Two little balls of fur sit next to me, quietly snoring in their snug little beds inside of their habitat in the corner of my living room. As I gaze on the sweet faces of Phoebe, a ball of white fluff with pink ears, and Bianca, a friendly little guinea pig marked like a panda bear, I find myself moved by affection and gratitude for what this pair of creatures has given to my family.

My family didn’t form in the customary fashion following marriage and the combining of DNA. Instead, my home is filled with eight individuals who first knew other original families with other parents in a different home. We joined forces six years ago after my husband and I divorced our previous spouses, met, re-married, and began the process of blending our families.

It has not always been easy. In fact, I would characterize this endeavor as one of the most challenging I have ever undertaken. We have had countless shining moments of laughter and a true sensation of unity, as a real family. The good moments have been countered by just as many frustrating and aggravating moments as every one of us has struggled to transition into our new home, roles, family system, and way of life.

Each member of our family has had to adopt a new identity and new relationships, all while mending our individual brokenness from the divorces that opened the door for all of us to be together.

We had a common home, a common schedule, rules, and a culture; but, we lacked in a heartfelt glue that could bind us together. We needed a common bond that would unite all of us in an emotional way. We needed something we could all care about and be invested in as a new family.

I decided that a pet might be our answer, and decided to adopt a pair of female guinea pigs. We decided against a more conventional dog or cat because we are gone so much during the day that we felt it would be unfair to the animal. I started constructing an enclosure for them from a large cabinet we already owned.

Week-by-week the children’s anticipation grew as they saw a two-story cavy palace take shape, complete with a ramp, two eating stations, and ample room to sleep and play. We researched the perfect guinea pig diet and even planted cucumbers, lettuce, carrots, and peppers in our garden to supplement their menu. We watched videos and read books together to learn about grooming and care so that we would be prepared to be ideal caregivers.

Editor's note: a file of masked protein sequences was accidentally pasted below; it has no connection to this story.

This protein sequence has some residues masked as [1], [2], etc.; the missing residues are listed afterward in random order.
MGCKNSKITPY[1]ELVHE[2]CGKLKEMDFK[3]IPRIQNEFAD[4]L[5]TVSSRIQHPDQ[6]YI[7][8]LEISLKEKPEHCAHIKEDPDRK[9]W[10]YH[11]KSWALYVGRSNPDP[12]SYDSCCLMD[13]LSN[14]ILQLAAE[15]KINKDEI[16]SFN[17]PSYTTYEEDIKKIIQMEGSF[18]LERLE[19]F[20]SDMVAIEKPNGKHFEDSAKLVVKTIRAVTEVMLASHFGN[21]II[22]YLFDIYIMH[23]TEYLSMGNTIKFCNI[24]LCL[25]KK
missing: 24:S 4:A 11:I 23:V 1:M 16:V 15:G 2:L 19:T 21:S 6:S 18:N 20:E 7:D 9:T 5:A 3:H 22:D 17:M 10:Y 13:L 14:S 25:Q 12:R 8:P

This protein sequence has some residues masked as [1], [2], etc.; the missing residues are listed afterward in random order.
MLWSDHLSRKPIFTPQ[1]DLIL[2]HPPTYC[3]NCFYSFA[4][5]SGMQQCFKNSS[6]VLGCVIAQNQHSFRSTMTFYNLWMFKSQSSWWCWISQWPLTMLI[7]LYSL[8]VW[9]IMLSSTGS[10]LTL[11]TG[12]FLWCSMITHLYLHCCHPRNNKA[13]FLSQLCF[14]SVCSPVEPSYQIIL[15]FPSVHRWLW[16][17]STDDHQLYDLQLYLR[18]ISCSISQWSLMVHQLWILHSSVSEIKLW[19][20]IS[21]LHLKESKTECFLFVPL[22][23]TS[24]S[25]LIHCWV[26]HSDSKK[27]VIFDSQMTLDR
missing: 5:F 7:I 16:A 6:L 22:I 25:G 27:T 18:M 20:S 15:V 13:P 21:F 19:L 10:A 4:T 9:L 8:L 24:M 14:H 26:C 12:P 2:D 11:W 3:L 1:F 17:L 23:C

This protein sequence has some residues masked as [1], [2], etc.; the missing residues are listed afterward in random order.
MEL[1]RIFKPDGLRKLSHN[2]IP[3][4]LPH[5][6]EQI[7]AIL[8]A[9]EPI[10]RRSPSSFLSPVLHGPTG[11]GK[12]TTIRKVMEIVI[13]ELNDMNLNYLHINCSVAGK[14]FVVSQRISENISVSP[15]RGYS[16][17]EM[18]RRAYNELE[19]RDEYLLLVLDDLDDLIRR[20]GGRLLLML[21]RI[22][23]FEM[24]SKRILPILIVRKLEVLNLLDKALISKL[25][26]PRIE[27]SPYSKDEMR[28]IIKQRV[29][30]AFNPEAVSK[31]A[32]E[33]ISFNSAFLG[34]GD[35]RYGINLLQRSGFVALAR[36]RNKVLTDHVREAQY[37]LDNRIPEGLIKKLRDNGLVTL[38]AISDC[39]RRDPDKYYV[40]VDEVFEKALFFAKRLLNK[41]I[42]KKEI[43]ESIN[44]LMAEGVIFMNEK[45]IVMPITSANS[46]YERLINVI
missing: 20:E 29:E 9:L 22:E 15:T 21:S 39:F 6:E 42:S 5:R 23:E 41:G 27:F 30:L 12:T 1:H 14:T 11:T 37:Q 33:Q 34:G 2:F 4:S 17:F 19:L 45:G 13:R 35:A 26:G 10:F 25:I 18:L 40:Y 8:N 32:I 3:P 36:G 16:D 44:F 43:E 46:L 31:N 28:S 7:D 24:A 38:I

Our furry family members joined us a year ago, and since then we have made leaps in our blending process because these two little guinea pigs have become the shared focus of everyone in our home! The kids spend endless hours playing with them, taking care of them, sharing stories and updates about them, and taking turns completing daily care tasks like feeding and cleaning their cage.

Phoebe and Bianca are the first thing everyone wants to see when they return home from visiting their other parents, and they are the subject of phone calls when the kids are away from home. The kids collaborate to plan birthday and holiday celebrations for our pets, to make improvements to their living area, and they are a large part of the identity of our home, as well as a leading reason why the kids look forward to being here.

While my children and stepchildren may have loving family members, toys, and even pets in their other homes, our pets are the heart of our home, and have been a key ingredient in fostering stronger relationships between the members of our family and an agent of healing to children in various stages of healing and development.

A pet is a tender and loving companion who will listen without judgment or bring a smile to an otherwise gloomy day. An animal companion may be just what you need to help put together the pieces of a broken heart after divorce or serve as a blended family mascot to promote unity. I certainly believe that the addition of pets to my home was just what we needed to push our efforts as a stepfamily to the next level!

 

Audrey Cade is the author of ” Divorce Matters: help for hurting hearts and why divorce is sometimes the best decision ” and the matriarch of a blended family of eight. She is an experienced “divorce warrior” in the areas of co-parenting, step-parenting, parental alienation, and re-marriage, and enjoys sharing these experiences with others who are also committed to raising happy and healthy kids. Audrey’s professional experience is as a case manager social worker with the developmentally disabled, families with young children, and homeless populations. She holds degrees in Early Childhood Education, Human Service & Management, and a Master’s in Psychology.